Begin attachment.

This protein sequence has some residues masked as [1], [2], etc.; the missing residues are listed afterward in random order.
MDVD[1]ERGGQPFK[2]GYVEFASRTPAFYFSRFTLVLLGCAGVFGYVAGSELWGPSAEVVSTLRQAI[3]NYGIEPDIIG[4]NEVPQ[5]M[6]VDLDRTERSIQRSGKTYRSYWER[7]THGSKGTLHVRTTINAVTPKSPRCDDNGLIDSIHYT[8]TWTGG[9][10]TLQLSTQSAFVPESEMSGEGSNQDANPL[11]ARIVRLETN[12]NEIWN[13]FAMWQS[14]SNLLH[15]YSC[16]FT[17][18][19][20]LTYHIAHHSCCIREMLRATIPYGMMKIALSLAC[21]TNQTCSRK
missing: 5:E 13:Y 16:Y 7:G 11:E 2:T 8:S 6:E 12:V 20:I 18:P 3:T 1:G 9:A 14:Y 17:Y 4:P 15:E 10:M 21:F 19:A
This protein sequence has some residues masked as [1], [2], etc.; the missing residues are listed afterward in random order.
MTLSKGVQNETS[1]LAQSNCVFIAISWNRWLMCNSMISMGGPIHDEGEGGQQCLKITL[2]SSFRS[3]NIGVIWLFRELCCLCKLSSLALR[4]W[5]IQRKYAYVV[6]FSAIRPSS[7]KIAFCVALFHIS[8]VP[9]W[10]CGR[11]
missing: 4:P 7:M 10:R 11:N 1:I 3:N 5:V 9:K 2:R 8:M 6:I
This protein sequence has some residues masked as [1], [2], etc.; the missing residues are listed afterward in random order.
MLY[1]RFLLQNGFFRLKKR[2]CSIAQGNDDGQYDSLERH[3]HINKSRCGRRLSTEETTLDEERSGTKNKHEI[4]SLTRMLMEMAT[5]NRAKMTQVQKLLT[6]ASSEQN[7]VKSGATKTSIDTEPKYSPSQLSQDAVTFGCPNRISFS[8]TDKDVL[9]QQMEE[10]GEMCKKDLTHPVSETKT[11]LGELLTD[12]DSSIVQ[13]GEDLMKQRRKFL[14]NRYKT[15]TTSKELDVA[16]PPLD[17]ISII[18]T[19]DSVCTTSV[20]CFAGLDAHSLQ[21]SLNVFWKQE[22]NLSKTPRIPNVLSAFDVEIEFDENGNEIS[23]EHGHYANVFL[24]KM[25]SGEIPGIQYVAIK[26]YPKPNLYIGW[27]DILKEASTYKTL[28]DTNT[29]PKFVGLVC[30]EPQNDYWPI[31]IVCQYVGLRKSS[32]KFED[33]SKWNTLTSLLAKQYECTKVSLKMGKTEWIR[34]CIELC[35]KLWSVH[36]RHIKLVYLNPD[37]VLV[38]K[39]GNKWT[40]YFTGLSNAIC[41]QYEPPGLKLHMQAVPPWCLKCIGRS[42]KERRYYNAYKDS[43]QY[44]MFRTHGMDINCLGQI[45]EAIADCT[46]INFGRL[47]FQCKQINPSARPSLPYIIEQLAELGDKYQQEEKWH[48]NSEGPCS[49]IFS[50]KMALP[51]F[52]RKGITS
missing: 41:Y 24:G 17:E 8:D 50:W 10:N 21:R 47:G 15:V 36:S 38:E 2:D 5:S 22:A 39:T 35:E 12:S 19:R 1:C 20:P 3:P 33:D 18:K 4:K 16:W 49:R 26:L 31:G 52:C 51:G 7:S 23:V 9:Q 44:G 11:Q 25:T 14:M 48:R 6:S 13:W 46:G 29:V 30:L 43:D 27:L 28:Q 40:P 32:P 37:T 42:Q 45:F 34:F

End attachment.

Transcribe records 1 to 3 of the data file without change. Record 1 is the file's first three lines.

This protein sequence has some residues masked as [1], [2], etc.; the missing residues are listed afterward in random order.
MDVD[1]ERGGQPFK[2]GYVEFASRTPAFYFSRFTLVLLGCAGVFGYVAGSELWGPSAEVVSTLRQAI[3]NYGIEPDIIG[4]NEVPQ[5]M[6]VDLDRTERSIQRSGKTYRSYWER[7]THGSKGTLHVRTTINAVTPKSPRCDDNGLIDSIHYT[8]TWTGG[9][10]TLQLSTQSAFVPESEMSGEGSNQDANPL[11]ARIVRLETN[12]NEIWN[13]FAMWQS[14]SNLLH[15]YSC[16]FT[17][18][19][20]LTYHIAHHSCCIREMLRATIPYGMMKIALSLAC[21]TNQTCSRK
missing: 5:E 13:Y 16:Y 7:G 11:E 2:T 8:S 6:E 12:V 20:I 18:P 3:T 1:G 9:A 14:Y 17:Y 4:P 15:E 10:M 21:F 19:A
This protein sequence has some residues masked as [1], [2], etc.; the missing residues are listed afterward in random order.
MTLSKGVQNETS[1]LAQSNCVFIAISWNRWLMCNSMISMGGPIHDEGEGGQQCLKITL[2]SSFRS[3]NIGVIWLFRELCCLCKLSSLALR[4]W[5]IQRKYAYVV[6]FSAIRPSS[7]KIAFCVALFHIS[8]VP[9]W[10]CGR[11]
missing: 4:P 7:M 10:R 11:N 1:I 3:N 5:V 9:K 2:R 8:M 6:I
This protein sequence has some residues masked as [1], [2], etc.; the missing residues are listed afterward in random order.
MLY[1]RFLLQNGFFRLKKR[2]CSIAQGNDDGQYDSLERH[3]HINKSRCGRRLSTEETTLDEERSGTKNKHEI[4]SLTRMLMEMAT[5]NRAKMTQVQKLLT[6]ASSEQN[7]VKSGATKTSIDTEPKYSPSQLSQDAVTFGCPNRISFS[8]TDKDVL[9]QQMEE[10]GEMCKKDLTHPVSETKT[11]LGELLTD[12]DSSIVQ[13]GEDLMKQRRKFL[14]NRYKT[15]TTSKELDVA[16]PPLD[17]ISII[18]T[19]DSVCTTSV[20]CFAGLDAHSLQ[21]SLNVFWKQE[22]NLSKTPRIPNVLSAFDVEIEFDENGNEIS[23]EHGHYANVFL[24]KM[25]SGEIPGIQYVAIK[26]YPKPNLYIGW[27]DILKEASTYKTL[28]DTNT[29]PKFVGLVC[30]EPQNDYWPI[31]IVCQYVGLRKSS[32]KFED[33]SKWNTLTSLLAKQYECTKVSLKMGKTEWIR[34]CIELC[35]KLWSVH[36]RHIKLVYLNPD[37]VLV[38]K[39]GNKWT[40]YFTGLSNAIC[41]QYEPPGLKLHMQAVPPWCLKCIGRS[42]KERRYYNAYKDS[43]QY[44]MFRTHGMDINCLGQI[45]EAIADCT[46]INFGRL[47]FQCKQINPSARPSLPYIIEQLAELGDKYQQEEKWH[48]NSEGPCS[49]IFS[50]KMALP[51]F[52]RKGITS
missing: 41:Y 24:G 17:E 8:D 50:W 10:N 21:R 47:G 15:V 36:S 38:E 2:D 5:S 22:A 39:T 35:E 12:S 19:R 1:C 20:P 3:P 33:D 18:K 4:K 16:W 49:R 26:L 31:G 52:C 51:G 7:S 23:V 9:Q 44:G 11:Q 25:T 14:M 48:R 6:S 13:W 46:G 29:V 30:L 43:D 27:L 28:Q 40:P 32:P 37:T 42:Q 45:F 34:F